Secretary of State Condoleezza Rice is making another trip to the Middle East seeking a solution to the Israeli-Palestinian tussle. Her influence and expertise are so minimal, there's not a snowball's chance in Gaza she can do it. Rice has nothing to show for her infrequent forays into the Holy Land. ''How long have American secretaries of state been shuttling back and forth trying to get a Palestinian state?'' she ponders. "Has it ever worked?'' In November, while President Bush conferred with Arab leaders in Amman, on his orders Rice dashed over to Israel where she spent a half hour with Abbas, praising him as one ''who supports resolving the conflict peacefully'' at the very moment Palestinian terrorists rained rockets on southern Israel. (Miami Herald)
  • A Reporter in Beirut - Michael Totten
    Even though it has been years since Hizbullah has kidnapped or physically harmed Western journalists, some may be afraid to rile up an Iranian proxy militia that is listed by the U.S. government as a terrorist organization. Hizbullah informed me that I'm officially blacklisted (meaning they will no longer give me interviews or even quotes) for what I have written about them in the past. The contrast between average Lebanese and Hizbullah's official party members and elite is extraordinary. Most of the people of Lebanon are instinctively decent on a personal level no matter their political views or ideology. Hizbullah itself, though, is instinctively menacing and hostile and belligerent. Their ideology is an alien one, imported from the East, from the extremist regime in Tehran. If they ever end up as rulers of Lebanon - and it will surely mean war if they try - Lebanon will no longer be recognizable. The writer is based in Beirut, Lebanon. His work has appeared in the Wall Street Journal, Reason, LA Weekly, Beirut's Daily Star and Tech Central Station. (michaeltotten.com)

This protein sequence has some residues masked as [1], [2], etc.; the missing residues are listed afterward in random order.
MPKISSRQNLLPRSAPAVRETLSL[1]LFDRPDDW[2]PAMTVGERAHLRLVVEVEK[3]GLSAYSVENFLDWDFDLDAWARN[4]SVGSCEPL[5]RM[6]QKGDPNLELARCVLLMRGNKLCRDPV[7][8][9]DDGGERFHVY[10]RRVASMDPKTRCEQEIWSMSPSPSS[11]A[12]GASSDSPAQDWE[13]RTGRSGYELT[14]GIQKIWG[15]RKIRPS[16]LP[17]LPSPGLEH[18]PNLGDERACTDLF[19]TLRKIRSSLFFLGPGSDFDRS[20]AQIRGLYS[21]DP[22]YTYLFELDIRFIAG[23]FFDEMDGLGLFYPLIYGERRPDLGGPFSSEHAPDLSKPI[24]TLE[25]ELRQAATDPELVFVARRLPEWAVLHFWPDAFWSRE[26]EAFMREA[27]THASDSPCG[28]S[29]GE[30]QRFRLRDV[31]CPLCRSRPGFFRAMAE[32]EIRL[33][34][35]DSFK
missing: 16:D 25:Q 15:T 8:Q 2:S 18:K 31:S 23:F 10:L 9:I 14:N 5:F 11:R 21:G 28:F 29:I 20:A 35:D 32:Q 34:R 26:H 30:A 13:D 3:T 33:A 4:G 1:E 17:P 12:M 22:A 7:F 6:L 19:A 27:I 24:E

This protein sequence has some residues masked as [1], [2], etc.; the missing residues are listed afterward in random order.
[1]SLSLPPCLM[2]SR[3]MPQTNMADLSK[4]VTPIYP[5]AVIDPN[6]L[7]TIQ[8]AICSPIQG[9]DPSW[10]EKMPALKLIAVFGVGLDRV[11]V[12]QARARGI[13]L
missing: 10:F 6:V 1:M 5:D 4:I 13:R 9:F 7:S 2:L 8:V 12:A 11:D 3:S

Weekend Features

  • On the Wailing Wall, Kassam Rockets and Hummus (or Why Everything You Think You Know about Israel Is Likely Wrong) - Adam Daifallah
    30 Quebec university students traveled from one end of Israel to the other in ten days. We talked with scholars, journalists, students, politicians and activists from all corners of the Israeli political spectrum. Israel is a fascinating country. Its people are friendly, knowledgeable, Westernized - and most of all, tolerant. They have an amazing sense of purpose and resilience in the face of daily threats to their very existence.
        Israel must be supported. I have no problem saying this as someone who is of partly Palestinian ancestry. Israel is a democratic, pluralistic Western outpost in the middle of a cesspool of tyranny and despair. After all the terror and the two intifadas, it was amazing to see and hear so many Israelis still so committed to peace and willing to do just about anything to achieve it. If the Palestinians and their leadership would truly recognize Israel's right to exist tomorrow, I have little doubt a state would follow very soon. This is the sense I got from almost every Israeli we talked to. Everyone wants peace, but it takes two to tango. The peace partner on the other side is simply not there.